Does planetary wave resonance cause extreme weather events?

Prof Stefan Rahmstorf


Monday, 7 March, 2016 - 14:00


CCRC Seminar Room, Level 4 Mathews Building


Climate Change Research Centre

Type of event: 


This seminar discusses the role of planetary wave resonance in causing extreme weather events. 

Quasi-stationary planetary waves of large-amplitude have been linked to the occurrence of many of the most extreme weather events of the past decades in the Northern Hemisphere. This includes the European heat waves of 2003 and 2010 as well as the catastrophic Elbe flooding 2002. A resonance mechanism was proposed to explain the occurrence of large-amplitude planetary waves (Petoukhov et al. 2013) and a recent increase in the frequency of resonance events has been identified (Coumou et al. 2014).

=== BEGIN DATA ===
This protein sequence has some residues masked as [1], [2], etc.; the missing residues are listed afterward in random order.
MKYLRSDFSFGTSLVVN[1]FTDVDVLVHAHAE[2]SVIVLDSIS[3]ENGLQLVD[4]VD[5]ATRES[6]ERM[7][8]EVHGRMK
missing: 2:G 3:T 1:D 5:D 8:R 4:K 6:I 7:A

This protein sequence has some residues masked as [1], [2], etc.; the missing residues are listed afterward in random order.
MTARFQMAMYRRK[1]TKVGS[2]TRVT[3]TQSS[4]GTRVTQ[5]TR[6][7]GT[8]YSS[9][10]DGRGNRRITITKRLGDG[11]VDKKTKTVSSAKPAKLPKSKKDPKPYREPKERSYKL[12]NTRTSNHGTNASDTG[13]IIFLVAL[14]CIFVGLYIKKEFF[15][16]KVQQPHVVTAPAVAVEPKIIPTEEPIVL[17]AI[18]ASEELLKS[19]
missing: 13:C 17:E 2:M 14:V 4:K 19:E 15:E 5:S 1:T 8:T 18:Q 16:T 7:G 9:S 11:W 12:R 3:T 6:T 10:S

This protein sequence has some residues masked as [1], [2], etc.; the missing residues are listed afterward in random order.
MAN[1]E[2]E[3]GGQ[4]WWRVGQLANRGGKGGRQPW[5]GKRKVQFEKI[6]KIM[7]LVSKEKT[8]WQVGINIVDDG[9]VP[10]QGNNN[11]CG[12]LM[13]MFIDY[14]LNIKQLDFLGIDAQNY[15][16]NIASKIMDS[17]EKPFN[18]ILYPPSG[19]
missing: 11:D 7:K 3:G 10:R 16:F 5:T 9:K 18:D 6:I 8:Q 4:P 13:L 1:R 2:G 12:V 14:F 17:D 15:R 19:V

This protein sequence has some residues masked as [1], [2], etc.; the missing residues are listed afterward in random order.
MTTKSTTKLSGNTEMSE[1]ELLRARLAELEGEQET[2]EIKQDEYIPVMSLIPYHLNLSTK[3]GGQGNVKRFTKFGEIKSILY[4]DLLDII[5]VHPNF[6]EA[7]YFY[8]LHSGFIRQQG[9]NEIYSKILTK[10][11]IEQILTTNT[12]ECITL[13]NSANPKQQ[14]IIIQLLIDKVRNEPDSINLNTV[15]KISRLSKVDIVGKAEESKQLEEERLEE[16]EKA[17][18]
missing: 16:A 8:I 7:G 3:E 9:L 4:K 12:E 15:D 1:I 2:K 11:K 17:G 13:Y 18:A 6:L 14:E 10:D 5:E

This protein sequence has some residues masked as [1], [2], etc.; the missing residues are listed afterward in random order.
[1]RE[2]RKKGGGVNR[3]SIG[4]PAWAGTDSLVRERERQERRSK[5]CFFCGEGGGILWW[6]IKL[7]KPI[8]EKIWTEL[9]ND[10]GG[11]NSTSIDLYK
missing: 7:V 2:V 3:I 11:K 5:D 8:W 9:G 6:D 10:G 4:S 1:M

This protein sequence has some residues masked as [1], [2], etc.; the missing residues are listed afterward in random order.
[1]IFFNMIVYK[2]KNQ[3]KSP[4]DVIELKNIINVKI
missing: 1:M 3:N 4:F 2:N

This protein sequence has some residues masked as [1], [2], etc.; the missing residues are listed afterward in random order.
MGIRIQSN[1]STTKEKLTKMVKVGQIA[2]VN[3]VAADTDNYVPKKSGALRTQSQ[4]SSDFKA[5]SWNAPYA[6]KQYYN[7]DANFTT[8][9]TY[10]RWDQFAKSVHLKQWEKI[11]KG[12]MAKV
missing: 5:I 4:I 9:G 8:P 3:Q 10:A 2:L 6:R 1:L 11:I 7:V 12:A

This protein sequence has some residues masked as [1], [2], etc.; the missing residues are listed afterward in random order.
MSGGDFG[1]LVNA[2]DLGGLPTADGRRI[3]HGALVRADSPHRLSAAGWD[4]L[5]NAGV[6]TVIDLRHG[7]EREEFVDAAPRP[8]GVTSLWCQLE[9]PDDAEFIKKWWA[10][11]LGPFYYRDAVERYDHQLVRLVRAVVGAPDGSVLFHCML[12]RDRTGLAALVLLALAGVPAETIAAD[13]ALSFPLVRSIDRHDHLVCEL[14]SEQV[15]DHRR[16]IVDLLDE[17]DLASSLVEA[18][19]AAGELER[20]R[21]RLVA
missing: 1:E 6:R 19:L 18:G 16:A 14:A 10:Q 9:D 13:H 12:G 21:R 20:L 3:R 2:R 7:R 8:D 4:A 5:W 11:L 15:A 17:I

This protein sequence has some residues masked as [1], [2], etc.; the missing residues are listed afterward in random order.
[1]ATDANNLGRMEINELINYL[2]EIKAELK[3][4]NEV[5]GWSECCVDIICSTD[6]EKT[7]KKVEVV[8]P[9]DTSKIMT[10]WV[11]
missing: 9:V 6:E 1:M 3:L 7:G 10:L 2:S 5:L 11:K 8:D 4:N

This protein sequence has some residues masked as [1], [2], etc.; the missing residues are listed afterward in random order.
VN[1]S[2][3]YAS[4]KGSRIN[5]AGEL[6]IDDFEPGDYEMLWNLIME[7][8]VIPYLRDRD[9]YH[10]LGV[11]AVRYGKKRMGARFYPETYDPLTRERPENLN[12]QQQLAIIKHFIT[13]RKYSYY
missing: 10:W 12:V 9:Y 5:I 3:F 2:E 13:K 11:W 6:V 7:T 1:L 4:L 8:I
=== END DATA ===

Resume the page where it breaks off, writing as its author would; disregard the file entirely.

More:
Updated analysis of more recent extreme events confirms a tendency to an increase in the frequency of occurrence of quasi-resonant conditions, favoring the emergence of persistent regional extremes in the NH mid-latitudes (Petoukhov et al, submitted).

As a specific example, in May 2014 the Balkans were hit by a Vb-type cyclone that brought disastrous flooding and severe damage to Bosnia and Herzegovina, Serbia and Croatia. This seminar will demonstrate a linkage to planetary wave resonance (Stadtherr et al., in revision). The talk will discuss this and further work on the role of planetary wave resonance in causing extreme weather.